Fitting Grammar into the
Language Learning Experience
Grant Goodall
The basic problem
• Given meaningful exposure to language,
learners’ implicit grammar will develop.
• Should we as teachers intervene? Should
we do more than just provide meaningful
input and interaction?
• If so, what should we do?
You might think answer is clearly
• After one year of study, most students’
abilities are still poor.
• Would they be able to survive in the target
• What kind of job could they have?
• Would anyone want to be their friend?
• Don’t they need all the help they can get?
But let’s keep things in perspective
• 1 year = 30 weeks @ 5 hours/week
• 150 hours
• For a young child (the “best” 2nd-language
learner), 150 hours = 50 days.
(Assume 3 hours of contact per day.)
• A young child will learn a lot in 50 days,
but s/he will still have a long ways to go.
Is it reasonable to expect more of
an 18-year-old?
• We know their language learning abilities are
significantly diminished compared to a young
• This does not mean that we should just sit back
and do nothing.
• This does mean that we should be cautious in
assuming intervention is needed.
What does the research say?
• Does intervention have an effect?
• That is, does grammar-focused instruction
affect students’ learning of language?
• Let’s divide this into explicit learning and
implicit learning.
Does grammar instruction affect
explicit learning?
• Yes.
• It would be very surprising (and
discouraging!) if the answer were “no”.
Does grammar instruction affect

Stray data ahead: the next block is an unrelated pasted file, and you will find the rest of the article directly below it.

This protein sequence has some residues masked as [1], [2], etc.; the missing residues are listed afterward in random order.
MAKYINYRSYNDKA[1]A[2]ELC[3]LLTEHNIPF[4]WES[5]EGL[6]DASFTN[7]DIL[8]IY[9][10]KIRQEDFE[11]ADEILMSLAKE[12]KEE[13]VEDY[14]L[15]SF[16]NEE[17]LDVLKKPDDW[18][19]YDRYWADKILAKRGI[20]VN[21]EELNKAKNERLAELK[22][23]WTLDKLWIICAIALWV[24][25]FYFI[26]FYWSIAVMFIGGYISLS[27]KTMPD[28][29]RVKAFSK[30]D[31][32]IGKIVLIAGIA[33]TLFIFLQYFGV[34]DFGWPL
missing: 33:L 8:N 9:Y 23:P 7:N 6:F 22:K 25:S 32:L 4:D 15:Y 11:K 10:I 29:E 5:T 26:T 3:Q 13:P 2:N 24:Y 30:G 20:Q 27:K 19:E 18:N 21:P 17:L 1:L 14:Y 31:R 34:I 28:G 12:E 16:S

implicit learning?
• Yes and no.
• Two complications:
-How do you measure implicit learning?
-What exactly do you mean by
“grammar instruction”?
How do you measure implicit
• Usual technique: learners produce
spontaneous speech.
• This makes it hard to test beginners,
whose ability to produce spontaneous
speech is very limited.
• So most studies deal with “intermediate”
What exactly do you mean by
“grammar instruction”?
• This is crucial.
• Research suggests that some types of
grammar instruction have an effect on
implicit learning and others don’t.
Grammar instruction that may have
an effect on implicit learning
Look for activities that encourage/force
students to pay attention to:
(1) The grammatical form
(2) The meaning
Example #1: Text enhancement
The mouse ran down the hall and jumped
onto Tom’s bed. Tom felt something fuzzy
near his ear but thought it was the corner
of his pillow. He reached up to touch it,
but by then the mouse was already in his
hair. The mouse made a nice little nest in
Tom’s hair, and neither Tom nor the mouse
woke up until morning.
Example #2: Structured input
Which of the following are true?
a) Sandwiches are usually eaten by people.
b) The computer was invented by George
c) French is spoken in Indonesia.
d) The blouse was removed by Justin
e) People are often ridden by horses.
f) Horses are often ridden by people.
Example #3: Information gap
• Student A:
The cow was ridden by the __?__ .
• Student B:
The bear rode the cow.
All of these examples encourage
students to pay attention to:
(1) The grammatical form
(2) The meaning
Grammar instruction that seems
not to have an effect on implicit
• Activities that involve:
Sentence manipulation or creation where
students do not need to pay attention to
• Add yesterday to each sentence and make
any necessary changes to the verb.
Paul eats dinner at 7:30.
Mary runs to catch the bus.
Alice breaks the record.
Create a proper sentence using the
following elements:
Choose the correct form:
The car was
(sell) for $1700.
All of these examples
• Require students to manipulate or create
• Do not require students to pay attention to
Summary so far
• Some grammar-focused activities seem to
help implicit learning, others don’t.
• The crucial distinction:
Those that help all encourage attention
to grammatical form AND meaning.
Should you do sentence
manipulation/creation activities at
• No effect on implicit learning, but
presumably do have effect on explicit
• Readily available. Most textbooks have
But keep in mind…
First, do no harm.
• Sentence manipulation activities do not
help students’ implicit learning,
• But could they actually do harm?
• I will suggest that some of them probably
How could a grammatical activity
do harm?!?
• Imagine an activity that encourages